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Why? Because it is so much easier to run a home when I am, well, home. Because it makes my family happy. Because it makes me happy. Because it feels right, so much more right than anything else I can think of doing. My degree is in physics teaching, but there are plenty of other physics teachers, most of whom can do the job I would be doing as well or better than I. As a physics teacher, I am replaceable. As a mother, I am not. My children need ME. There is so much more to mothering than keeping children clothed, fed, and clean. So much teaching, loving, building. I am building more than a home…I am building relationships with my children that will anchor them all their lives. I am building people, who in turn will go out and change the world. I am changing the world, one little person at a time.
How? John and I knew before we were married that having me home with our children was a priority for us. So the choices we made at the beginning were made with that dream in mind. We planned to live on his income from the start. We actually worked together in an office at the time, which was lovely–the working together, not the office–so we used my income to pay down debt (our car) and build savings. We lived in a little, run-down, cottage home in a run-down part of Mesa and paid next-to-nothing for it. We furnished it with hand-me-downs and thrift store finds. We bought nothing on credit; we didn’t even have a credit card.
When I got pregnant with Adam, we had been married five months. I didn’t get very sick, but I was queasy constantly and so tired I could hardly stand it, especially at work. Trying to keep my eyes open all day (and trying not to gag because the office air was so stale) wore me out and I would come home and crash. Every day. I did this for two months. I ultimately decided that it would be better to fulfill one of my roles well than both of my roles poorly (wife and employee). So, we talked it over, and realized we had enough in savings to pay off our car (which had been my “retirement” goal), and I quit my job. We were debt free, living on one (modest) income.
Money was tight. It has been tight ever since, honestly. I don’t think it always will be, but so far it has been. But we have always had enough. The Lord has provided, often in miraculous ways, and made it possible for John to provide, as we have done all we can to make it possible for me to stay home. I think one key has been that first decision to live on John’s income and stay out of debt as much as possible. That laid the foundation. I have had opportunities to supplement our income by working and I have never felt right about them. I do all I can with what I have, and I trust John to provide financially for our family. I support him, and he supports me. To me, that is what marriage is about. It is a partnership. John provides our income. I work hard to stretch our income, make things myself, sew, cook from scratch, shop at thrift stores, keep a garden. I make lots of mistakes. I over-economize, I under-economize, and sometimes I fall apart. But I keep trying, and I know the Lord makes up the difference. We had one vehicle for years. We still use secondhand furniture, and my children wear hand-me-downs. We live simply. We make it work. It has been worth every sacrifice. Would we have more money if I worked outside our home? Probably. Would we have more happiness? I am certain beyond all doubt that the answer to that question is no.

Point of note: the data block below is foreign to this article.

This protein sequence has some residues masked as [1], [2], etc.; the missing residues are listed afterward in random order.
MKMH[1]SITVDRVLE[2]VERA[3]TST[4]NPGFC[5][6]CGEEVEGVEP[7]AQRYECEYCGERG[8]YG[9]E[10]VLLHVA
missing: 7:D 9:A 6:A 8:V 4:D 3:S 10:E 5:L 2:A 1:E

I am grateful every day for the privilege of staying home, of raising my own children. I know it is God’s will for me and that He is the One who really makes it possible. We pay a tithe to our church (The Church of Jesus Christ of Latter-day Saints) before paying our other expenses, and we have seen so many blessings come as a result of this practice. I am convinced it is a major part of our ability to make this work. (See Malachi 3:10, The Windows of Heaven)
I know that not everyone has the option or the desire. But if it is a desire of your heart, don’t give up. Pray about it, talk about it, see if there is a way. Everyone’s paths are different and I understand that. This has been my experience, and I would not trade it for the world.
“It takes faith–unseeing faith–for young people to proceed immediately with their family responsibilities in the face of financial uncertainties. It takes faith for the young woman to bear her family instead of accepting employment, especially when schooling for the young husband is to be finished….But know this–that all these are of the planting, while faithful, devout families, spiritual security, peace, and eternal life are the harvest.” SpencerW.Kimball, Faith Precedes the Miracle, p.11